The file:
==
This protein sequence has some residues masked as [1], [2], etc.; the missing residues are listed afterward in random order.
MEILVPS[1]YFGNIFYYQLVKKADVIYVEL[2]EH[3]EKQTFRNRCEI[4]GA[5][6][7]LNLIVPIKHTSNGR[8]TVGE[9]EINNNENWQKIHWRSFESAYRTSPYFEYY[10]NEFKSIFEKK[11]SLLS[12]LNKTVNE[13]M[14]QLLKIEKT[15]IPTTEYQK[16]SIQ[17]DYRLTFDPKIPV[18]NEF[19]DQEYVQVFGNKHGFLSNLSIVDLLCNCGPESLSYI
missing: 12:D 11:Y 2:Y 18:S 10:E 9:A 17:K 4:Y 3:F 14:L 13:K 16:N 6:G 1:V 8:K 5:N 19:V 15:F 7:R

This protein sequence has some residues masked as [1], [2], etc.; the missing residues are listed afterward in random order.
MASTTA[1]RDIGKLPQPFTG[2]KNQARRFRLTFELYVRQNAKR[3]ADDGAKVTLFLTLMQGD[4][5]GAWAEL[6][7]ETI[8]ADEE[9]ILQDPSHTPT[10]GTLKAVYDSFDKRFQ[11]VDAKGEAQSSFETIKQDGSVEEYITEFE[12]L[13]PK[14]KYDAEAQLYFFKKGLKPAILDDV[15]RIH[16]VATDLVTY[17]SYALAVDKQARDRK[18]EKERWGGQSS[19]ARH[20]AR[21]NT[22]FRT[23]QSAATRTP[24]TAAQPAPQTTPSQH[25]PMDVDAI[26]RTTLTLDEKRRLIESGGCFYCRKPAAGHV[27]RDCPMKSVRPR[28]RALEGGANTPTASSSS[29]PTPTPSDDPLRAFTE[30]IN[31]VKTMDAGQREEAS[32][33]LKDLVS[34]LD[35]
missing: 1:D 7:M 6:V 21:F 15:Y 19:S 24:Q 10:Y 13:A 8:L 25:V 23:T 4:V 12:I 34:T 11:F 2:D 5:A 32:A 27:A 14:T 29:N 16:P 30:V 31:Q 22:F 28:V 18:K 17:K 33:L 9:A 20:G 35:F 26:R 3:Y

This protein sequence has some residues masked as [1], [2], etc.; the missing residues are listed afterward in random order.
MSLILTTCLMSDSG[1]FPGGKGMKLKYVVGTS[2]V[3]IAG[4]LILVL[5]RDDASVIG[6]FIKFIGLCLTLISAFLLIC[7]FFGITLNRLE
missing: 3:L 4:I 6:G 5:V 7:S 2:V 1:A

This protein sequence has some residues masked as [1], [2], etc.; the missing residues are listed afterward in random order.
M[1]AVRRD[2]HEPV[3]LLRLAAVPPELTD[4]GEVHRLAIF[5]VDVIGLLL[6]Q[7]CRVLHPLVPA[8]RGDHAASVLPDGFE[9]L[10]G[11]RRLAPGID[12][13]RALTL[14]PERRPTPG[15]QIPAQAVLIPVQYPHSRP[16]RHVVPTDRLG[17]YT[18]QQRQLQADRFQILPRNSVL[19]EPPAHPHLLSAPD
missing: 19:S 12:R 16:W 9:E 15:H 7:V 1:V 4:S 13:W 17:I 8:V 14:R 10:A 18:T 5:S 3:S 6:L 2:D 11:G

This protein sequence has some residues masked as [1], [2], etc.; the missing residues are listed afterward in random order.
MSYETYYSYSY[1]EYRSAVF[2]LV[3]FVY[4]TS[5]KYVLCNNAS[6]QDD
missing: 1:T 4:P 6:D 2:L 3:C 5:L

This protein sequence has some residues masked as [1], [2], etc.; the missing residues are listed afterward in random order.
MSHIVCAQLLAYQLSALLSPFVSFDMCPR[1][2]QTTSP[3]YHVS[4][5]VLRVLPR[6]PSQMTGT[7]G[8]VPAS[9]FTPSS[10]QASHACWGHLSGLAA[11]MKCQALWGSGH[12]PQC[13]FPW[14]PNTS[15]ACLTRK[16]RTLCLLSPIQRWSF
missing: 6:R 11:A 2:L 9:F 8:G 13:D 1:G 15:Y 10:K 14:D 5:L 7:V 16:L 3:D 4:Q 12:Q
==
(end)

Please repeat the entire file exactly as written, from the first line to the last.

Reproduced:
This protein sequence has some residues masked as [1], [2], etc.; the missing residues are listed afterward in random order.
MEILVPS[1]YFGNIFYYQLVKKADVIYVEL[2]EH[3]EKQTFRNRCEI[4]GA[5][6][7]LNLIVPIKHTSNGR[8]TVGE[9]EINNNENWQKIHWRSFESAYRTSPYFEYY[10]NEFKSIFEKK[11]SLLS[12]LNKTVNE[13]M[14]QLLKIEKT[15]IPTTEYQK[16]SIQ[17]DYRLTFDPKIPV[18]NEF[19]DQEYVQVFGNKHGFLSNLSIVDLLCNCGPESLSYI
missing: 12:D 11:Y 2:Y 18:S 10:E 9:A 17:K 4:Y 3:F 14:L 13:K 16:N 6:G 1:V 8:K 5:N 19:V 15:F 7:R

This protein sequence has some residues masked as [1], [2], etc.; the missing residues are listed afterward in random order.
MASTTA[1]RDIGKLPQPFTG[2]KNQARRFRLTFELYVRQNAKR[3]ADDGAKVTLFLTLMQGD[4][5]GAWAEL[6][7]ETI[8]ADEE[9]ILQDPSHTPT[10]GTLKAVYDSFDKRFQ[11]VDAKGEAQSSFETIKQDGSVEEYITEFE[12]L[13]PK[14]KYDAEAQLYFFKKGLKPAILDDV[15]RIH[16]VATDLVTY[17]SYALAVDKQARDRK[18]EKERWGGQSS[19]ARH[20]AR[21]NT[22]FRT[23]QSAATRTP[24]TAAQPAPQTTPSQH[25]PMDVDAI[26]RTTLTLDEKRRLIESGGCFYCRKPAAGHV[27]RDCPMKSVRPR[28]RALEGGANTPTASSSS[29]PTPTPSDDPLRAFTE[30]IN[31]VKTMDAGQREEAS[32][33]LKDLVS[34]LD[35]
missing: 1:D 7:M 6:V 21:F 15:Y 19:S 24:Q 10:Y 13:A 8:L 25:V 23:T 4:V 12:I 34:T 11:F 2:D 5:A 32:A 27:A 14:T 29:N 16:P 30:V 31:Q 22:F 28:V 18:K 17:K 33:L 9:A 20:G 35:F 26:R 3:Y

This protein sequence has some residues masked as [1], [2], etc.; the missing residues are listed afterward in random order.
MSLILTTCLMSDSG[1]FPGGKGMKLKYVVGTS[2]V[3]IAG[4]LILVL[5]RDDASVIG[6]FIKFIGLCLTLISAFLLIC[7]FFGITLNRLE
missing: 3:L 4:I 6:G 5:V 7:S 2:V 1:A

This protein sequence has some residues masked as [1], [2], etc.; the missing residues are listed afterward in random order.
M[1]AVRRD[2]HEPV[3]LLRLAAVPPELTD[4]GEVHRLAIF[5]VDVIGLLL[6]Q[7]CRVLHPLVPA[8]RGDHAASVLPDGFE[9]L[10]G[11]RRLAPGID[12][13]RALTL[14]PERRPTPG[15]QIPAQAVLIPVQYPHSRP[16]RHVVPTDRLG[17]YT[18]QQRQLQADRFQILPRNSVL[19]EPPAHPHLLSAPD
missing: 19:S 12:R 16:W 9:E 15:H 7:V 1:V 4:S 13:W 17:I 8:V 14:R 10:A 18:T 5:S 3:S 6:L 2:D 11:G

This protein sequence has some residues masked as [1], [2], etc.; the missing residues are listed afterward in random order.
MSYETYYSYSY[1]EYRSAVF[2]LV[3]FVY[4]TS[5]KYVLCNNAS[6]QDD
missing: 1:T 4:P 6:D 2:L 3:C 5:L

This protein sequence has some residues masked as [1], [2], etc.; the missing residues are listed afterward in random order.
MSHIVCAQLLAYQLSALLSPFVSFDMCPR[1][2]QTTSP[3]YHVS[4][5]VLRVLPR[6]PSQMTGT[7]G[8]VPAS[9]FTPSS[10]QASHACWGHLSGLAA[11]MKCQALWGSGH[12]PQC[13]FPW[14]PNTS[15]ACLTRK[16]RTLCLLSPIQRWSF
missing: 6:R 11:A 2:L 9:F 8:G 13:D 1:G 15:Y 10:K 14:D 5:L 7:V 16:L 3:D 4:Q 12:Q